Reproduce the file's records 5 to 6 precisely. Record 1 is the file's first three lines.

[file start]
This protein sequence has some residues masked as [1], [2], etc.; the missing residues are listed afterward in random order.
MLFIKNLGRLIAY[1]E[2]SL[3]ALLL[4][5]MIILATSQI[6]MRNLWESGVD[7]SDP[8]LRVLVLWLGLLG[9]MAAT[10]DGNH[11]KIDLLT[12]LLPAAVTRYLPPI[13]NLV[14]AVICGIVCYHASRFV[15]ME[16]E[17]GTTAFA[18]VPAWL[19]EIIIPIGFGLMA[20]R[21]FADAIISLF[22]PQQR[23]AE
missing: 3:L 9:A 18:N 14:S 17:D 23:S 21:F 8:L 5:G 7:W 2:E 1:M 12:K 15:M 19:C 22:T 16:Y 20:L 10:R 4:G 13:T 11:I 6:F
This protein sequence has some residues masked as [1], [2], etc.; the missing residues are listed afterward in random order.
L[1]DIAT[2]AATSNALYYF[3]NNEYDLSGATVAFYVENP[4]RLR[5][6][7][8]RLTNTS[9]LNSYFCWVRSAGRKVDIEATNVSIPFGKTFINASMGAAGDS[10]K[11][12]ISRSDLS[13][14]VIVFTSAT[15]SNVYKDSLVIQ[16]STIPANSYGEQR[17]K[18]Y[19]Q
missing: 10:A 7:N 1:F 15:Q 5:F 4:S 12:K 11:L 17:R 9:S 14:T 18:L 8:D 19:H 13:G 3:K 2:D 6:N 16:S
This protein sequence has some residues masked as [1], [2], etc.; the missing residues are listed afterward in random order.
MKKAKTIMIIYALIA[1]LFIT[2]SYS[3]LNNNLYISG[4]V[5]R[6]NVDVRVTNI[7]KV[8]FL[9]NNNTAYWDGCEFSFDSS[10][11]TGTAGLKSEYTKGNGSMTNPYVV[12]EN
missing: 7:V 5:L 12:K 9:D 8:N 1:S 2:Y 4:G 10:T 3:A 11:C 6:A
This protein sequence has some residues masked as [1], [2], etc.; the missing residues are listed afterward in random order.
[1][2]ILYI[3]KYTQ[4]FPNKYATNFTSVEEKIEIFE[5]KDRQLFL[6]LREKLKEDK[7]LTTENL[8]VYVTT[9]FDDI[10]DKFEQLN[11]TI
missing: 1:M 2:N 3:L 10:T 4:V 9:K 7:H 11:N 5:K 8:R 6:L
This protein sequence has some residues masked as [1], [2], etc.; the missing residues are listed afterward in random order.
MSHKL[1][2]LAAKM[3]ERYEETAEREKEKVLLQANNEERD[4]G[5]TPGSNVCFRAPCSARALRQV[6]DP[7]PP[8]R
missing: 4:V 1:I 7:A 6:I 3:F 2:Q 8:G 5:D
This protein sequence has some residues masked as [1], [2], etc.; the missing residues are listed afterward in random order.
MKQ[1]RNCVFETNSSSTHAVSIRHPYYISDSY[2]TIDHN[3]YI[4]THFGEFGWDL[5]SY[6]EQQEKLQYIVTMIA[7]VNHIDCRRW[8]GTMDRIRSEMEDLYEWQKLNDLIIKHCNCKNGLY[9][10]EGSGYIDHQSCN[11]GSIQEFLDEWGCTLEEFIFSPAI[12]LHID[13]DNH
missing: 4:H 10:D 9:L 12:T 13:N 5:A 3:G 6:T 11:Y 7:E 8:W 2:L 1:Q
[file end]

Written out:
This protein sequence has some residues masked as [1], [2], etc.; the missing residues are listed afterward in random order.
MSHKL[1][2]LAAKM[3]ERYEETAEREKEKVLLQANNEERD[4]G[5]TPGSNVCFRAPCSARALRQV[6]DP[7]PP[8]R
missing: 4:V 1:I 7:A 6:I 3:F 2:Q 8:G 5:D
This protein sequence has some residues masked as [1], [2], etc.; the missing residues are listed afterward in random order.
MKQ[1]RNCVFETNSSSTHAVSIRHPYYISDSY[2]TIDHN[3]YI[4]THFGEFGWDL[5]SY[6]EQQEKLQYIVTMIA[7]VNHIDCRRW[8]GTMDRIRSEMEDLYEWQKLNDLIIKHCNCKNGLY[9][10]EGSGYIDHQSCN[11]GSIQEFLDEWGCTLEEFIFSPAI[12]LHID[13]DNH
missing: 4:H 10:D 9:L 12:T 13:N 5:A 3:G 6:T 11:Y 7:E 8:W 2:L 1:Q